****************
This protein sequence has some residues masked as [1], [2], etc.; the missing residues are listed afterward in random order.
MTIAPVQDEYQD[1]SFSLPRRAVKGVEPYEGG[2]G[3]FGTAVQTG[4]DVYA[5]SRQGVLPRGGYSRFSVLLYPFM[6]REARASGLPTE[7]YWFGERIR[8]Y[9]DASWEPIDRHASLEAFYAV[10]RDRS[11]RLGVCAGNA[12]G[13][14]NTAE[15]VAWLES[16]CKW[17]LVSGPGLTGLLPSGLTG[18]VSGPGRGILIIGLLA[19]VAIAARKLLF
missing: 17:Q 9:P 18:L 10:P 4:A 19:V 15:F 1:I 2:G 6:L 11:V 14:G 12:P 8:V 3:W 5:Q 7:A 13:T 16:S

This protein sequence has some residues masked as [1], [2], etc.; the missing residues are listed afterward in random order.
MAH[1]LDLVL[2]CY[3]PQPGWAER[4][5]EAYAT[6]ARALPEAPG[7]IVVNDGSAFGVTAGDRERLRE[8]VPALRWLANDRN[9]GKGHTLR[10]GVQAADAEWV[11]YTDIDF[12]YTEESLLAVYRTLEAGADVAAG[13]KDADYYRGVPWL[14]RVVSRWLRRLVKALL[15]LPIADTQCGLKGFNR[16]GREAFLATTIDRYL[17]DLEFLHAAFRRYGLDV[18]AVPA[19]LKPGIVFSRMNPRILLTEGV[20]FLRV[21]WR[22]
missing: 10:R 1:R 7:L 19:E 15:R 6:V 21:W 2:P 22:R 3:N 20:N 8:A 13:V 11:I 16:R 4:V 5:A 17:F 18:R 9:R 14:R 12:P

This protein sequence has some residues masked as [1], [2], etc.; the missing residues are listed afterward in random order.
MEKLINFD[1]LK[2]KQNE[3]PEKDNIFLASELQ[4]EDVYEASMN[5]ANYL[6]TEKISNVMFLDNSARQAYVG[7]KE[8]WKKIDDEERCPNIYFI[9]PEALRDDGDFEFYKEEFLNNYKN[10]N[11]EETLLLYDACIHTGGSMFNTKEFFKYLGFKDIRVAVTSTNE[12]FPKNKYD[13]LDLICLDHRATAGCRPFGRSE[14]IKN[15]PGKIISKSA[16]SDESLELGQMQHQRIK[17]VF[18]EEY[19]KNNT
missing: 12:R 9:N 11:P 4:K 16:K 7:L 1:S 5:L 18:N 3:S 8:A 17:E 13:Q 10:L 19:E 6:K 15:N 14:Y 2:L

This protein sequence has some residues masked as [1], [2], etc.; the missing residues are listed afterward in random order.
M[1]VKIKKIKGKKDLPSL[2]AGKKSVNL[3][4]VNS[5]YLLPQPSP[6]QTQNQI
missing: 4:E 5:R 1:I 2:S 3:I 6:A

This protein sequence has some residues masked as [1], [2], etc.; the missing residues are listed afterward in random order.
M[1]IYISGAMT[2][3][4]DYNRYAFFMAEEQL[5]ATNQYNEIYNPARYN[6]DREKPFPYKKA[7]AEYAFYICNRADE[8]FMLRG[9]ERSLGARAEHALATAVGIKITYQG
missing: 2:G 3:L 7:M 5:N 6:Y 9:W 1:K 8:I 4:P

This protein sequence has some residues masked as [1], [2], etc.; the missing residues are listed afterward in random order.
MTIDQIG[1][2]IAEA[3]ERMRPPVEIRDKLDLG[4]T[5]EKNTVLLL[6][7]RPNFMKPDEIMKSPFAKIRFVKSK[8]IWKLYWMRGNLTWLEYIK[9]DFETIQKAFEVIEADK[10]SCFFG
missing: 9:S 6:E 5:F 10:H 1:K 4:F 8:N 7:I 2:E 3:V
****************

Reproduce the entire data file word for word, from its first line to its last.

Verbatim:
This protein sequence has some residues masked as [1], [2], etc.; the missing residues are listed afterward in random order.
MTIAPVQDEYQD[1]SFSLPRRAVKGVEPYEGG[2]G[3]FGTAVQTG[4]DVYA[5]SRQGVLPRGGYSRFSVLLYPFM[6]REARASGLPTE[7]YWFGERIR[8]Y[9]DASWEPIDRHASLEAFYAV[10]RDRS[11]RLGVCAGNA[12]G[13][14]NTAE[15]VAWLES[16]CKW[17]LVSGPGLTGLLPSGLTG[18]VSGPGRGILIIGLLA[19]VAIAARKLLF
missing: 17:Q 9:P 18:L 10:P 4:A 19:V 15:F 1:I 2:G 6:L 11:V 14:G 12:P 8:V 3:W 5:Q 7:A 13:T 16:S

This protein sequence has some residues masked as [1], [2], etc.; the missing residues are listed afterward in random order.
MAH[1]LDLVL[2]CY[3]PQPGWAER[4][5]EAYAT[6]ARALPEAPG[7]IVVNDGSAFGVTAGDRERLRE[8]VPALRWLANDRN[9]GKGHTLR[10]GVQAADAEWV[11]YTDIDF[12]YTEESLLAVYRTLEAGADVAAG[13]KDADYYRGVPWL[14]RVVSRWLRRLVKALL[15]LPIADTQCGLKGFNR[16]GREAFLATTIDRYL[17]DLEFLHAAFRRYGLDV[18]AVPA[19]LKPGIVFSRMNPRILLTEGV[20]FLRV[21]WR[22]
missing: 10:R 1:R 7:L 19:E 15:R 6:V 21:W 2:P 22:R 3:N 20:N 8:A 13:V 11:I 16:R 4:V 5:A 17:F 18:R 9:R 14:R 12:P

This protein sequence has some residues masked as [1], [2], etc.; the missing residues are listed afterward in random order.
MEKLINFD[1]LK[2]KQNE[3]PEKDNIFLASELQ[4]EDVYEASMN[5]ANYL[6]TEKISNVMFLDNSARQAYVG[7]KE[8]WKKIDDEERCPNIYFI[9]PEALRDDGDFEFYKEEFLNNYKN[10]N[11]EETLLLYDACIHTGGSMFNTKEFFKYLGFKDIRVAVTSTNE[12]FPKNKYD[13]LDLICLDHRATAGCRPFGRSE[14]IKN[15]PGKIISKSA[16]SDESLELGQMQHQRIK[17]VF[18]EEY[19]KNNT
missing: 12:R 9:N 11:P 4:K 16:K 7:L 1:S 5:L 18:N 3:S 8:A 17:E 13:Q 10:L 19:E 6:K 15:N 14:Y 2:L

This protein sequence has some residues masked as [1], [2], etc.; the missing residues are listed afterward in random order.
M[1]VKIKKIKGKKDLPSL[2]AGKKSVNL[3][4]VNS[5]YLLPQPSP[6]QTQNQI
missing: 4:E 5:R 1:I 2:S 3:I 6:A

This protein sequence has some residues masked as [1], [2], etc.; the missing residues are listed afterward in random order.
M[1]IYISGAMT[2][3][4]DYNRYAFFMAEEQL[5]ATNQYNEIYNPARYN[6]DREKPFPYKKA[7]AEYAFYICNRADE[8]FMLRG[9]ERSLGARAEHALATAVGIKITYQG
missing: 2:G 3:L 7:M 5:N 6:Y 9:W 1:K 8:I 4:P

This protein sequence has some residues masked as [1], [2], etc.; the missing residues are listed afterward in random order.
MTIDQIG[1][2]IAEA[3]ERMRPPVEIRDKLDLG[4]T[5]EKNTVLLL[6][7]RPNFMKPDEIMKSPFAKIRFVKSK[8]IWKLYWMRGNLTWLEYIK[9]DFETIQKAFEVIEADK[10]SCFFG
missing: 9:S 6:E 5:F 10:H 1:K 4:F 8:N 7:I 2:E 3:V